7 facts about Dracula you never heard about

They say that true villains never die and none is more famous than the immortal Count Dracula. Back in the spooky year of 1897, Bram Stoker’s iconic novel set the vampire legends on an international level and brought to light a series of legends that are nowadays well and alive in the minds of many. From Interview with a Vampire to Twilight, all vampire films were based on this novel and yet, there are still some aspects about the infamous Count few people know. Here’s 7 facts about Dracula you never heard about:  



1. Bram Stoker never visited Transylvania 


Despite Stoker’s long descriptive paragraphs about the place and that fact that it has since become synonymous with the vampire genre, Bram Stoker never actually visited Transylvania. He collected the legends from Transylvania, said to have the castle of Vlad Dracula who had a taste for blood and a penchant for inflicting the worst kind of pain on his foes. 

Moreover, Stocker was in a poor financial condition that wouldn’t allow him to travel. One year before his death he was in fact so poor that he was forced to petition for a compassionate grant from the Royal Literary Fund. The novel wasn’t an initial success and Stoker earned little money from it. It wasn’t until the 1931 American movie starring Bela Lugosi that the popularity of the book began to grow, and has never been out of print since. 

2. Dracula’s real powers 


Throughout the novel, Count Dracula is gifted with several different supernatural abilities and is believed to have gained them through dealings with the Devil. He has superhuman strength which, according to Van Helsing, is equivalent to that of 20 strong men. He does not cast a shadow or have a reflection from mirrors. He is immune to conventional means of attack; he can defy gravity to a certain extent and possesses superhuman agility, able to climb vertical surfaces upside down in a reptilian manner. He can command animals such as rats, owls, bats, moths, foxes and wolves, but also change his form at will, able to grow and become small, his featured forms in the novel being that of a bat, a wolf, a large dog and a fog or mist. When the moonlight is shining, he can travel as elemental dust within its rays.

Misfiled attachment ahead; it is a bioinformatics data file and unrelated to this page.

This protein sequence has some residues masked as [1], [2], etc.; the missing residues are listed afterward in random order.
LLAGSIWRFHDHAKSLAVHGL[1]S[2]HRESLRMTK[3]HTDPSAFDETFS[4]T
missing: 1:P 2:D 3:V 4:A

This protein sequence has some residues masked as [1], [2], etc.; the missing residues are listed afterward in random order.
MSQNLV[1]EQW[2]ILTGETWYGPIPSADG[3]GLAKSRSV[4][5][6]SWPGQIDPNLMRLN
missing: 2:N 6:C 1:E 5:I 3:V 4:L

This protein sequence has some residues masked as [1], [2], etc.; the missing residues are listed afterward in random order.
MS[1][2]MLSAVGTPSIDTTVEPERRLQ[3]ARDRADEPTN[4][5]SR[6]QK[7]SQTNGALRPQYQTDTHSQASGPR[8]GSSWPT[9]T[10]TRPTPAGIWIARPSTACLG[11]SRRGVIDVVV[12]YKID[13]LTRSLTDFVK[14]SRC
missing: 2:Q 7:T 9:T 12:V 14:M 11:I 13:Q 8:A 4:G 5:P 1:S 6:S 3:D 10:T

He has powerful hypnotictelepathic and illusionary abilities. He also has the ability to vanish and reappear elsewhere at will. If he knows the path, he can come out from anything or into anything regardless of how close it is bound even if it is fused with fire. 

And most stunning of all, he has amassed cunning and wisdom gained throughout centuries, and he is unable to die by the mere passing of time alone. 


3. Dracula might have been inspired by a dream 


Quite common among Victorian gothic fiction, Dracula is supposed to come from a nightmare, one possibly caused by seafood poisoning. According to biographer Harry Ludlam, Stoker said he was compelled to write down the tale after dreaming of “a vampire king rising from the tomb”—following a “helping of dressed crab at supper.” While the tale might not have actually had anything to do with what he dreamt that night, Stoker has been reported revisiting the frightening vision. In March 1890, he wrote in his notes that “a young man goes out—sees girls. One tries to kiss him not on the lips but throat. Old Count interferes—rage and fury diabolical. ‘This man belongs to me. I want him.’” Whether this is the actual nightmare or the beginning of the story is unclear, but Stoker made several references to having such a dream repeatedly while writing the book.


4. Dracula’s appearance


The original Dracula has almost nothing from the appearance that we’re used with from seeing on TV – the elegant and charming man seducing young girls. But rather His eyebrows were very massive, almost meeting over the nose, and with bushy hair that seemed to curl in its own profusion. The mouth, so far as I could see it under the heavy moustache, was fixed and rather cruel-looking, with peculiarly sharp, white teeth…”